Water gas (synthesis gas, process gas) is made by reacting incandescent fuel with steam. Since the reaction for making water gas is endothermic, air is periodically blown through the fuel layer in the generator to accumulate the amount of heat needed for gasification. (The resultant air gas is a by-product.) Water gas made from carboniferous coke contains (by volume) 37 percent CO, 50 percent H2, 0.5 percent CH4, 5.5 percent N2, 6.5 percent CO2, 0.3 percent H2S, and 0.2 percent O2. Its heat of combustion is 11.5 MJ/m3 (2,730 kcal/m3); gas yield, 1.5 cu m per kg of fuel. Water gas can be made continuously by using a vapor-oxygen blast—for example, gasification of mazut under a pressure of 3 MN/m2 (30 kgf/cm2) yields a gas that contains (by volume) 46.8 percent CO, 48.8 percent H2, 3.8 percent CO2, 0.3 percent CH4, and 0.3 percent N2; the heat of combustion is 12.3 MJ/m3 (2,940 kcal/m3).

Mixed gas (a mixture of air and water gases) is produced by gasification of fuel using a vapor air blast—for example, mixed gas from lump peat contains (by volume) 8.1 percent (CO2 + H2S), 28 percent CO, 15 percent H2, 3 percent CH4, 45.3 percent N2, 0.4 percent CmHn, and 0.2 percent O2. Its heat of combustion is 6.9 MJ/m3 (1,660 kcal/m3); gas yield, 1.38 cu m per kg of fuel.

Gas for city use is made from coal using a vapor oxygen blast at a pressure of 2-3 MN/m2 (20-30 kgf/cm2). Under these conditions the gas is enriched with methane—for example, gasification of lignite yields a gas that contains (by volume) 23.6 percent CO, 55.7 percent H2, 14.3 percent CH4, 5.5 percent N2, 0.2 percent (CO2 + H2S), and 0.7 percent CmHn. Its heat of combustion is 16.8 MJ/m3 (4,000 kcal/m3); gas yield, 0.97 cu m per kg of fuel. City gas is made from liquid fuel by a combination of gasification and pyrolysis under pressure. The capacity of plants for the production of gas from solid fuel by pyrolysis is up to 80,000 m3/hr per plant; when liquid fuel is used it is up to 60,000 m3/hr. The present trend in the development of fuel gasification technology is to carry out the process at high pressure (up to 10 MN/m2 or higher) in high-capacity plants. The degree of utilization of the heat contained in the fuel (fuel gasification efficiency) is 70-90 percent.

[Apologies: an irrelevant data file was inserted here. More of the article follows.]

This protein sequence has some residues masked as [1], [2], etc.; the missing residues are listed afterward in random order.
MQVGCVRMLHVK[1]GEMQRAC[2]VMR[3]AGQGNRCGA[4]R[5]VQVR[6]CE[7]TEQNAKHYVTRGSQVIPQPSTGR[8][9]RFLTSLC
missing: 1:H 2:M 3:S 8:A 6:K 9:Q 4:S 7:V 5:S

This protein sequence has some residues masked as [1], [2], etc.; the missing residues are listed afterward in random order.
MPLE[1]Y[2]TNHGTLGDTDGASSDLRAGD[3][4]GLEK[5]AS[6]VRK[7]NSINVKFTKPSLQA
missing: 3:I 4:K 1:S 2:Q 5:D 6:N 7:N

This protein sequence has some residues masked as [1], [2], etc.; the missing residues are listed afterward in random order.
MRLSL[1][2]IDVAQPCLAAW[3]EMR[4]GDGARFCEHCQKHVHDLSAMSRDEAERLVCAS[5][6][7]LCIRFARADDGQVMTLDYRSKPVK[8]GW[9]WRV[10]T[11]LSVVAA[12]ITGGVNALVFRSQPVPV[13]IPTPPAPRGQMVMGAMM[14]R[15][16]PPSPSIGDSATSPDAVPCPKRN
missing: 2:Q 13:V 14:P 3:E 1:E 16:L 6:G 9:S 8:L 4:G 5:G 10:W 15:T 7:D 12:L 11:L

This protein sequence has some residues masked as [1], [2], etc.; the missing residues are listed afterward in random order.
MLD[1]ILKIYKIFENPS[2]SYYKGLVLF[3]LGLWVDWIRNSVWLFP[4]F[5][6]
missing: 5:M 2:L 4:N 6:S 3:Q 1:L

In the 19th century the gasification of fuels became wide-spread because of its advantages as compared to solid and liquid fuels. At the same time, the manufacture of illuminating gas, based on processes involving the thermal breakdown of fuel without access of air (dry distillation, coking), was developed. When fuel is gasified, the entire combustible part becomes gas, whereas in the formation of illuminating gas, only part does so. In the first half of the 20th century water gas was made in order to obtain hydrogen for synthesizing ammonia and artificial liquid fuel. After World War II (1939-45) the intensive development of methods of gasification of liquid fuels under pressure, especially in regions remote from natural-gas resources, was begun. In the USSR methods are being successfully developed for making low-sulfur fuel gases for electric power plants from high-sulfur boiler fuel (mazut). Because of this there is marked reduction in atmospheric pollution and in corrosion of boiler equipment.